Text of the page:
What is the origin of scrimp?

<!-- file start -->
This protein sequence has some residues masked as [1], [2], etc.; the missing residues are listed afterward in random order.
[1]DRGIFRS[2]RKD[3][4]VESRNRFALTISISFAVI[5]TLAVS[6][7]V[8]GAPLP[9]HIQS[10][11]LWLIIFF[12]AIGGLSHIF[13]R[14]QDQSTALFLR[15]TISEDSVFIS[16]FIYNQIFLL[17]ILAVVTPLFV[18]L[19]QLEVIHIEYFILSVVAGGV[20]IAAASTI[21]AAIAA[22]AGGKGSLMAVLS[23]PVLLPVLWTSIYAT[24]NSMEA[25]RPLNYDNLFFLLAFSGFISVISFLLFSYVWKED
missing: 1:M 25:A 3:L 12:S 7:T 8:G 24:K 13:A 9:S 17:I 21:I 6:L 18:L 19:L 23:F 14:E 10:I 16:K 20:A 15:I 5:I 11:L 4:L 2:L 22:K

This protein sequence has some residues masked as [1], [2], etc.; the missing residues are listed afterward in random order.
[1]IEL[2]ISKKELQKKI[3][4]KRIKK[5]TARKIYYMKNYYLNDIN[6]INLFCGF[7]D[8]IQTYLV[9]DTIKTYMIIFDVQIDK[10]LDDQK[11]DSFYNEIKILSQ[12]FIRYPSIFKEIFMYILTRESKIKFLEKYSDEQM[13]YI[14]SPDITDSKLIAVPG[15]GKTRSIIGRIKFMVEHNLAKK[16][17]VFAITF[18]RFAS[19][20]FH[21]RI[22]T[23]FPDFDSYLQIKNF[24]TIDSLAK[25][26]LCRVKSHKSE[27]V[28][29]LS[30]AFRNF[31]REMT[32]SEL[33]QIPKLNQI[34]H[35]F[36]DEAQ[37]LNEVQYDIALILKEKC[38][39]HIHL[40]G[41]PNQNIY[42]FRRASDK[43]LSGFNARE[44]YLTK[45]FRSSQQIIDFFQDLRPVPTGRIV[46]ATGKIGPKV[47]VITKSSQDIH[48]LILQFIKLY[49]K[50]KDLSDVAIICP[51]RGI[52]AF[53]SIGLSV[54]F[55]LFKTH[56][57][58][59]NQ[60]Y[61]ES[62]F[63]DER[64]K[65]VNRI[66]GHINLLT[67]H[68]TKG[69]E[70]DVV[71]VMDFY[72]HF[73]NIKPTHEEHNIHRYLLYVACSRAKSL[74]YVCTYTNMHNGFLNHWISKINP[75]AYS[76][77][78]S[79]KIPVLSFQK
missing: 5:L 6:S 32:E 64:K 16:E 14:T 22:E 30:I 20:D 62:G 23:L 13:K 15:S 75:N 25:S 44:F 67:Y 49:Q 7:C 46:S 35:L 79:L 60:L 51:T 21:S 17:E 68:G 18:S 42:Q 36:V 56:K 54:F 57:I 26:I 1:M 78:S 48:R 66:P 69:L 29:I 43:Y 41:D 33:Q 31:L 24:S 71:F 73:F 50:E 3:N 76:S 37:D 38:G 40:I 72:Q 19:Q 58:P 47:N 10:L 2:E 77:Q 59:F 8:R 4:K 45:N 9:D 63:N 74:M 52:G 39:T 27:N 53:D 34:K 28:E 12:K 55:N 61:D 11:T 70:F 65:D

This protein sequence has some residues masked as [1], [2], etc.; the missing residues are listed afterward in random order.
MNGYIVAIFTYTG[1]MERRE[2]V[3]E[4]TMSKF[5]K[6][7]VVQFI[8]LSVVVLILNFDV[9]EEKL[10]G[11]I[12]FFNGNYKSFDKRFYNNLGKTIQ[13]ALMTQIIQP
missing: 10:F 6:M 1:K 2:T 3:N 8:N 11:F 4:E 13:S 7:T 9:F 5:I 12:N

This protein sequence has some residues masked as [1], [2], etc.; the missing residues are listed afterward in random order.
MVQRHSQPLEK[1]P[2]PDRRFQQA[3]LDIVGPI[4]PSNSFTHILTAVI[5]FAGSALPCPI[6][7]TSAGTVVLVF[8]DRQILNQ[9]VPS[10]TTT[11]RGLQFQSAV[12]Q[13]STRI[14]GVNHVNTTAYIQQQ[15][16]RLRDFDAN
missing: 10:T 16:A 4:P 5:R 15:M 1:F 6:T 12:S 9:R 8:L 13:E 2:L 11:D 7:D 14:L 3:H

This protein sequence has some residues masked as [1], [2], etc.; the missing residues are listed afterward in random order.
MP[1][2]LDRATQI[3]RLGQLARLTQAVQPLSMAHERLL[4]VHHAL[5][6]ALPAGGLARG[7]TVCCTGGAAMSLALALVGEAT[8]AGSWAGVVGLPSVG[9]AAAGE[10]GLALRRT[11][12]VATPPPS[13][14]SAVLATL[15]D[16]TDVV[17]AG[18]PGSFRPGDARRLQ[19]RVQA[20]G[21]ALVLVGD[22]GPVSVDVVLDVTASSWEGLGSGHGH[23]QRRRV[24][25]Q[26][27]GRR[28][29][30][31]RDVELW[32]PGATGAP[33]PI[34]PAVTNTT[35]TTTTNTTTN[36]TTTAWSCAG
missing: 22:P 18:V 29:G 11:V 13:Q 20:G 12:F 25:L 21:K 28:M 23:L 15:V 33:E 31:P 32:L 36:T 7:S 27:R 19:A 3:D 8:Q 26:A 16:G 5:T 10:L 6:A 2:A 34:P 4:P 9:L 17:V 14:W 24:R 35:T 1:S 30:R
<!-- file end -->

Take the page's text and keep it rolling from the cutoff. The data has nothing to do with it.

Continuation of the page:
Scrimp “to be sparing or frugal” is likely a borrowing from a Scandinavian language such as Danish, Norwegian, or Swedish, all of which descend from Old Norse. Both English and Old Norse are Germanic languages, but despite their close relationship, they diverged about 2,000 years ago, and this time apart resulted in many sound changes. Two common changes were the shifts from k to ch and from sk to sh, which happened in English but not in Scandinavian languages. This means that, when the Vikings invaded Great Britain and many Old Norse words entered English, English terms had to compete with their Norse cognates, resulting in church and kirk, shirt and skirt, and sharp and scrape. Though it entered English centuries after the Viking invasion, the Scandinavian word scrimp was originally a cognate of the English word shrimp; both derived from a Germanic verb meaning “to contract, shrink,” and while shrimp continued to refer to physical size, scrimp shifted to refer to money. Scrimp was first recorded in English in the early 1700s.